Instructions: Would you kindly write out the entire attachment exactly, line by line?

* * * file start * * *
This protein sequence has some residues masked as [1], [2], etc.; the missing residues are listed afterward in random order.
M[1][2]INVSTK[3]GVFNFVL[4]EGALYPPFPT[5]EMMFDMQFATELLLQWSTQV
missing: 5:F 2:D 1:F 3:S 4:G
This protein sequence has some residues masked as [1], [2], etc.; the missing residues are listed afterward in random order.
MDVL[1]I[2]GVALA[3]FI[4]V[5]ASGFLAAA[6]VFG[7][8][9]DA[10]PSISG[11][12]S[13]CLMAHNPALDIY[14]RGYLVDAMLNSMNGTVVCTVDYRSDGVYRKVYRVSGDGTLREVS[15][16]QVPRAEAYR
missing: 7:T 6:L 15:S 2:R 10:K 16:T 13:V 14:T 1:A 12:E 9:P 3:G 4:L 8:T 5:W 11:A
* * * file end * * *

This protein sequence has some residues masked as [1], [2], etc.; the missing residues are listed afterward in random order.
M[1][2]INVSTK[3]GVFNFVL[4]EGALYPPFPT[5]EMMFDMQFATELLLQWSTQV
missing: 5:F 2:D 1:F 3:S 4:G
This protein sequence has some residues masked as [1], [2], etc.; the missing residues are listed afterward in random order.
MDVL[1]I[2]GVALA[3]FI[4]V[5]ASGFLAAA[6]VFG[7][8][9]DA[10]PSISG[11][12]S[13]CLMAHNPALDIY[14]RGYLVDAMLNSMNGTVVCTVDYRSDGVYRKVYRVSGDGTLREVS[15][16]QVPRAEAYR
missing: 7:T 6:L 15:S 2:R 10:K 16:T 13:V 14:T 1:A 12:E 9:P 3:G 4:L 8:T 5:W 11:A